International Women’s Day (IWD) takes place on 8 March each year. It is a global day celebrating the social, economic, cultural and political achievements of women. The day also marks a call to action for accelerating women’s equality.
How it all began
The earliest known celebration of women was on 28 February 1909 in New York City. It was called ‘National Women’s Day’ and two years later, in 1911, the first International Women’s Day gathering was supported by over a million people.
The same year Emmeline Pankhurst called on women to boycott the census, urging passive protest against the government‘s reluctance to give women the vote. The first form of protest was that women who were at home on census night should refuse to complete the census (and risk a £5 fine or a month’s imprisonment), spoiling the census form by either refusing to provide any information or by scribbling comments on it along the lines of ‘I don’t count so I won’t be counted’ or ‘No vote – No census.’
The second method was to avoid being at home that night. Women hid or kept moving from place to place throughout the night to avoid being recorded. Emily Davison, who later lost her life at the Epsom Derby when she walked onto the course in front of the King’s horse, hid in a broom cupboard in the Houses of Parliament for forty six hours. She was arrested and released without charge but was recorded on the census as ‘found hiding in the Crypt of Westminster Hall.’ Emily’s landlady also included her on the census form, so she was actually recorded twice.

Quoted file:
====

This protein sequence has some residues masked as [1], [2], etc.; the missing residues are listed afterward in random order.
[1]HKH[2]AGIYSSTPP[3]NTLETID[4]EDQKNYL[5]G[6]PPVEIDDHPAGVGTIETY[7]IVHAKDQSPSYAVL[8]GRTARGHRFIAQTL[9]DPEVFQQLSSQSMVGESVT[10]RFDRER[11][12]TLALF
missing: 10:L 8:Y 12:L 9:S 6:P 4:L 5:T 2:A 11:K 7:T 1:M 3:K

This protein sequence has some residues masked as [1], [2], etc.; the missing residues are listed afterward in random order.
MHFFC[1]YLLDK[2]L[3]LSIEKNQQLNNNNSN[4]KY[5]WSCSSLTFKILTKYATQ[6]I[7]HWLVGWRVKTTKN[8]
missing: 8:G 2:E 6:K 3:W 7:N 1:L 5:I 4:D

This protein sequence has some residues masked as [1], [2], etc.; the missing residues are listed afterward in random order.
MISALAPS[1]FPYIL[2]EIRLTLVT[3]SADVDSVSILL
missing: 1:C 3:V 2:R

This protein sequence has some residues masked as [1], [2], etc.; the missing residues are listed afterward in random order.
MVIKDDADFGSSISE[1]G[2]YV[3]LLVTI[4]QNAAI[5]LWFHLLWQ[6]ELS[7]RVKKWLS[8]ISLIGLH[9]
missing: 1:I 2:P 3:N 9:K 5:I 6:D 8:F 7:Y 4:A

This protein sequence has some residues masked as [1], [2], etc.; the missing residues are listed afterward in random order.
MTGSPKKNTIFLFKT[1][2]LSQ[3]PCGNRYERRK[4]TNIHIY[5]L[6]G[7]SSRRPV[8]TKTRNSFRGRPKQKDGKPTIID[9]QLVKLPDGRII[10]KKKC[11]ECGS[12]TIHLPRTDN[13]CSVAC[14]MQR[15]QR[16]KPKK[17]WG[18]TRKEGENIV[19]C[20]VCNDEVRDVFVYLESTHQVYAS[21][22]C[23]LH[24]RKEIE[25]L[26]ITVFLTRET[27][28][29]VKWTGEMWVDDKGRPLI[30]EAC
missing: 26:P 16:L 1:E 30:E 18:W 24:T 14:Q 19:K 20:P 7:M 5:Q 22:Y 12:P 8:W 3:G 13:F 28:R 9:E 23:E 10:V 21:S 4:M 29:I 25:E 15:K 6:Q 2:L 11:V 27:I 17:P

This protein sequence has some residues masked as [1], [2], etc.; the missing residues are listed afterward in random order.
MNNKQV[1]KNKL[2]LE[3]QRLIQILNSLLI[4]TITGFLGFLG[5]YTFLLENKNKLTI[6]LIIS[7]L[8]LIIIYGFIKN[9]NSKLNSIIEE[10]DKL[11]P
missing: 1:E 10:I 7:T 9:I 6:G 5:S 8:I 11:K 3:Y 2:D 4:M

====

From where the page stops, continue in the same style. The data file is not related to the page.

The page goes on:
In January 1918 the House of Lords gave approval for women over the age of thirty the right to vote but it would not be until 1928, that another law would be passed allowing women over the age of twenty one to vote, the same as men.
However, the first woman to vote actually did so in 1867 — her name was Lily Maxwell and that year her name was entered in error on the registered list of voters. Lily was encouraged to cast her vote and the returning officer had little choice but to accept it. At the time, voters had to announce out loud who they were voting for and their choice of candidate — it is said when Lily voted the room erupted with cheers.
Historians write that while women have always been 50% of the population, they only occupy around 0.5% of recorded history but if you look at figurines made between about 40,000 BC, until around 5,000 BC, around 90% of these are of women. At the birth of civilised society, women had status, property rights and owned land but the new civilisations wanted to expand and when that happened, society became more militarised and the balance of power shifted.
More recently, the UK census should be a good source of information, however it was not until 1851 that household heads were ‘instructed’ to record married women’s occupations and only then ‘if they were deemed to be regularly employed.’ Actually, most working class women at the time had no choice but to work, in addition to the unpaid work they did at home but this was often not recorded, so the census returns show a blank space in the occupation column against women’s names.
Throughout history there are many examples of women achieving incredible things but their contributions have been written out of history or they were not given the credit they were due.